Someone else cooking…
OK, here’s a nice change of pace, someone else cooked us breakfast! Sorry, no recipes today kiddos it’s just me rambling.
Last weekend Nicole and I spent some time with some family friends at their bed and breakfast. Bill and Joe have a really nice place up in Warwick, NY called The Inn at Stonycreek, and it was great of them to host us and Nik’s mom (in separate rooms, thanks guys!). I was hoping to have some nice photo opportunities in the countryside, so I tossed my shooter and a lens or two into a bag and hopped in the car.
Welcome to The Inn at Stony Creek! (70-200mm @ 70mm, 1/125 sec, F 2.8, ISO 3200)
Those in the Northeast know how frickin’ cold its been, and my Jewish at-some-point-Florida-bound ass couldn’t crawl out of my warm bed at the crack of dawn to shoot all the cool stuff outside. Florida bound? It’s a strange pull to a faraway land that I’m starting to accept. Needless to say, I didn’t take many outdoor pictures and was lamenting why I carried 20 pounds of breakable electronics out to the country for no good reason. Another reason lurked, my friends, I just didn’t realize it yet.
Over dinner we talked about my budding passion for food photography and Bill asked if I would mind shooting some breakfast shots for their website. Cool opportunity, no? The only problem was I am used to shooting in my makeshift studio, with a tripod, computer, umbrellas, reflectors, multiple lights and softboxes and a ton of patience. How was I going to shoot handheld during breakfast service, with other guests? You may have noticed, I never post pictures from restaurants. Ever. I have an aversion to shooting food in public places where there are people paying a premium for service. As a patron, I dislike it when I am trying to have a nice meal and people are snapping pics around me. Sorry fellow bloggers, I do enjoy everyone else’s pics in restaurants, I really do, but it ain’t me. While we, or more appropriately, I am are bitching and moaning, I also despise when people talk on their cell phones or listen to their iPods cranked up for extended periods while I am commuting. Give it a rest. Curmudgeon is I.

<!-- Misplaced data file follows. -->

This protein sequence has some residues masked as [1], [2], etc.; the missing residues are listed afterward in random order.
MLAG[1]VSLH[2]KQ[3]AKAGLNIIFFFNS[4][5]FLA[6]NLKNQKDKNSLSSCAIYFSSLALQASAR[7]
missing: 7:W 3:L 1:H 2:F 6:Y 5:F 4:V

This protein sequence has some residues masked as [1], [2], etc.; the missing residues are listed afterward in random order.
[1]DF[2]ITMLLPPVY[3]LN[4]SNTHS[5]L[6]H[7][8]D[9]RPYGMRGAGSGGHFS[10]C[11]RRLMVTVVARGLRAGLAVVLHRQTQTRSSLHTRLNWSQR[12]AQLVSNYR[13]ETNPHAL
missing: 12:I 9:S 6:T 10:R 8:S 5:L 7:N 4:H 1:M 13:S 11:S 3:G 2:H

Bill and Joe placed our food on the table, and it already looked like a magazine cover. The cool thing was that it wasn’t staged in the least — our table looked like all the other guests. These guys are good.
Before the food got cold, I readied to shoot handheld with my big ass 70-200mm f 2.8 IS lens which is not a subtle beast. With no tripod handy and knowing I wanted to minimize the impact to other diners and rush things, I set a quick but not insane shutter speed and allowed the ISO to crank itself up. Auto ISO is way to aggressive for my tastes, I wish my camera let me set an upper bound, it seems to go up to 3200 like a auctioneer on crack. Considering these were going to be fairly low resolution web images, I thought a little noise was an OK tradeoff.
In retrospect I am surprised that I left my shutter speed under 1/200. Previously I have not been capable of handholding using anything slower, so I am sure the image stablization saved my ass.
You sir, got your compote on my stuffed french toast! (70-200mm @ 110mm, 1/100 sec, F 8, ISO 2500)
Check out this spread. Two forms of pork? I win! (70-200mm @ 70mm, 1/100 sec, F 8, ISO 3200)
Mmmm, eggs benedict. Why don’t I ever make this? (70-200mm @ 155mm, 1/100 sec, F 6.3, ISO 2000)
Surprisingly, the pictures came out really nice given all the constraints. It just goes to show how important natural light and having a properly set table are. I’ll need to focus (ha-ha, get it focus?) more on my setup when I shoot at home. The only problem is that I shoot my food in a dark hole of a basement with no natural light. Also, by the time the food is cooked I’m in a rush ’cause I wants to eat!
If you are ever in Warwick NY, stop by and stay with Joe and Bill — They run a beautiful little inn and are incredibly warm and gracious hosts.
Now how’d they get that picture before us? (70-200mm @ 70mm, 1/160sec, F 2.8, ISO 320, plus a touch of Photoshop)
…and I hope you enjoyed my little handheld shooting diversion. It certainly helped put into perspective what is possible on location.
One last thing before I forget, you don’t need piles of expensive gear to take nice pictures. Having a camera where you can control your depth-of-field (using aperature adjustments) is important, and everything else is lighting, staging and your creativity. Many bloggers shoot using inexpensive cameras and have really nice pictures, often better than mine. But I am getting dangerous!